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Public Statues and Sculpture Association

Julius [Uli] Nimptsch (1897–1977)

Sculptor born 22 May 1897 in Charlottenburg, Berlin. He studied firstly at the School of Applied Art, Berlin (1915–17), and then at the Berlin Academy of Arts (1919–26), under Professors Wilhelm Gerstel and Hugo Lederer. He was awarded a Rome prize in 1928, and lived and worked mostly in Rome from 1931, returning to Germany in 1936. In 1925, however, he had married a Jewish woman, Ruth Berthe Steinthal (d.1974) and, to escape the Nazis, the couple left Germany, settling in London in 1939 and subsequently taking British nationality. Nimptsch was a modeller rather than carver, with the female nude, based on the life model, his preferred subject. The earliest and most profound influence on his work was the sculpture of classical Greece and Rome, later overlaid by the more naturalistic styles of Jules Dalou and Charles Despiau. Nimptsch’s first solo exhibition was at the Redfern Gallery, London, 1942. In 1944, on the occasion of his next major exhibition, at Leeds City Art Gallery’s wartime home, Temple Newsam House, a bronze cast of his masterpiece in the classical style, Marietta (1936–38), was acquired for the Gallery by its then director, Philip Hendy. In 1948 Nimptsch became a member of the Royal Society of British Artists and in the same year was included in the first of the London County Council’s (LCC) open-air exhibitions in Battersea Park (he was included again in 1951, 1960 and 1963). In 1951, his Girl seated on a stone plinth was acquired by the Arts Council (acc. no. AC179). In 1957, he was the subject of an exhibition at the Walker Art Gallery, Liverpool, and showed for the first time at the annual Royal Academy summer exhibitions, both exhibitions including casts of his reclining female nude (Olympia). The Royal Academy cast (no. 1468) had been previously purchased, as announced in that year’s catalogue, under the terms of the Chantrey Bequest (and is now in the Tate, T00097); and the Walker Art Gallery cast (WAG 2630) was purchased by that Gallery with contributions from the P.H. Holt Trust and Lord Cohen of Birkenhead. Nimptsch was elected an Associate Royal Academician (ARA) in the following year, became a full RA in 1967, a Senior RA in 1972 and was Master of the RA Sculpture School 1966–69. Following Sir Jacob Epstein’s death in 1959, his commission for an over-life-size bronze statue of David Lloyd George (prime minister, 1916–22) for the Commons Lobby of the Houses of Parliament, was transferred to Nimptsch, who completed the work in 1963. Nimptsch’s other public commissions include Neighbourly Encounter (exh. RA 1961, no. 1258), commissioned by the LCC for the Silwood Housing Estate, Lewisham, south London (stolen mid-to-late 1980s);  The Good Samaritan (exh. RA 1963, as ‘Compassion’, no. 1264), for Selly Oak Hospital (subsequently relocated to Queen Elizabeth Hospital), Birmingham; a bronze group of a man teaching a youth to read (exh. RA 1965, no 1547), commissioned by Vauxhall Motors Ltd for Luton Central Library; and Christ Ascendant, 1964, for St Wilfrid’s Church, Bognor Regis. Nimptsch died on 2 January 1977, having bequeathed ten of his sculptures to the RA, along with a painted portrait of himself (1957, RA, acc. no. 03/336) by his friend, Oskar Kokoschka.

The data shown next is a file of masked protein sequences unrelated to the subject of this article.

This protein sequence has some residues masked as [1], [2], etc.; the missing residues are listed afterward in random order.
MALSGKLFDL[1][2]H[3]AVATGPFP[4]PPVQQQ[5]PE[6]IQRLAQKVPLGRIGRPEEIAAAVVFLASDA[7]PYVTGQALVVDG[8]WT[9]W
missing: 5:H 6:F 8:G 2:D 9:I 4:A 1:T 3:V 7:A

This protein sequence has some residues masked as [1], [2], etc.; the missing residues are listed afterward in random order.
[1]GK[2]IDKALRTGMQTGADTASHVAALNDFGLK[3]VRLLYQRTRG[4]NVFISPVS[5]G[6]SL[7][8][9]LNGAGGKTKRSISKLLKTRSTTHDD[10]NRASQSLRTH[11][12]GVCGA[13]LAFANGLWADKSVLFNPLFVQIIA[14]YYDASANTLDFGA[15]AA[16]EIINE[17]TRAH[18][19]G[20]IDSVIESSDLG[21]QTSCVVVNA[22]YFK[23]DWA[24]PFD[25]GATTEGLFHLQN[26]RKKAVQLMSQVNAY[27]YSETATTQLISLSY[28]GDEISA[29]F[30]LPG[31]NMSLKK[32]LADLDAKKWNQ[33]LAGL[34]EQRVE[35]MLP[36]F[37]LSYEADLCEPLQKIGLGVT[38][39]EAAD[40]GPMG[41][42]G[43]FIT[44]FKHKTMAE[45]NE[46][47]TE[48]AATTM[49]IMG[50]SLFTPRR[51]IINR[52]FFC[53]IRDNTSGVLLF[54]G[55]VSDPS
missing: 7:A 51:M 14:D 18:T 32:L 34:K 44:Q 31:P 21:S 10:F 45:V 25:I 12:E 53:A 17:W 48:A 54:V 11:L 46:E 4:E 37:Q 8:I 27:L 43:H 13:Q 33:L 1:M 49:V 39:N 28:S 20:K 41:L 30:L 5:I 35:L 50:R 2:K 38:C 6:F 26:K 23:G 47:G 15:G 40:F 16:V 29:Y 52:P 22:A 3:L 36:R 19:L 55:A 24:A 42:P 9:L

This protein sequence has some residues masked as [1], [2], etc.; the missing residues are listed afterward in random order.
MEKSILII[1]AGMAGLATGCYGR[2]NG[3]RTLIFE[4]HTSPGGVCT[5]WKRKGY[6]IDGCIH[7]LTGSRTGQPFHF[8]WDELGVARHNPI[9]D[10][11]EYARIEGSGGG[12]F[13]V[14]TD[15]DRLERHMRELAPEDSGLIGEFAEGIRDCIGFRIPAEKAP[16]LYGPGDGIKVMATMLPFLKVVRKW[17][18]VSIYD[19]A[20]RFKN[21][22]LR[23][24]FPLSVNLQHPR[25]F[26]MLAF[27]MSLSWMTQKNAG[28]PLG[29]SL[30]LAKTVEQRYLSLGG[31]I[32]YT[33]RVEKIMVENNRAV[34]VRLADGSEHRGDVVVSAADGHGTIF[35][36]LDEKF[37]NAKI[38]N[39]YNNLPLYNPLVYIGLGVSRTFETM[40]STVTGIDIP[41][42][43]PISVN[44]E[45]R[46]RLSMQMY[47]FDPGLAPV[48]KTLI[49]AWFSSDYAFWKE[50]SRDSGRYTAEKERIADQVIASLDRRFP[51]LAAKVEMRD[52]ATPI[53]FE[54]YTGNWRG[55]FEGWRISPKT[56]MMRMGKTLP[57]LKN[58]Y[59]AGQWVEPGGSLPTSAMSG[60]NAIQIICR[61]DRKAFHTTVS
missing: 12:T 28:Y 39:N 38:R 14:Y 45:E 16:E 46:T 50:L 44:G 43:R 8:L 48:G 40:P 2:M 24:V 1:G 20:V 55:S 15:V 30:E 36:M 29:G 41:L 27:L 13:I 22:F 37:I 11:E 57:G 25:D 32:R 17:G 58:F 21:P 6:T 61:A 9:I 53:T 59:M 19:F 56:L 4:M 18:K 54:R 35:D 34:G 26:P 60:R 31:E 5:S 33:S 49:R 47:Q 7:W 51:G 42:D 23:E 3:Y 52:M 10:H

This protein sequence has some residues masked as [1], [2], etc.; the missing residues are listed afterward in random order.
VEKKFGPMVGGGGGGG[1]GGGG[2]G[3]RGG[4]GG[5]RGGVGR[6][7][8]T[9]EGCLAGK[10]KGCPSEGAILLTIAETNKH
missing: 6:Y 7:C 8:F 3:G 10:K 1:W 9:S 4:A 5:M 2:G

Bibliography: T. Cavanagh, Public Sculpture of South London, Liverpool, 2007, pp. 370, 375–77; D.F. Jenkins, ‘Nimptsch, Julius [Uli]’, ODNB, 2004; Mapping Sculpture; G.T. Noszlopy, Public Sculpture of Birmingham (ed. J. Beach), Liverpool, 1998, p. 96; Royal Academy of Arts; J. Seddon et al, Public Sculpture of Sussex, Liverpool, 2014, p. 107; Tate: ‘Olympia’ – catalogue entry; The Times, 6 January 1977, p. 14 (obit.); Who Was Who.

Terry Cavanagh, April 2024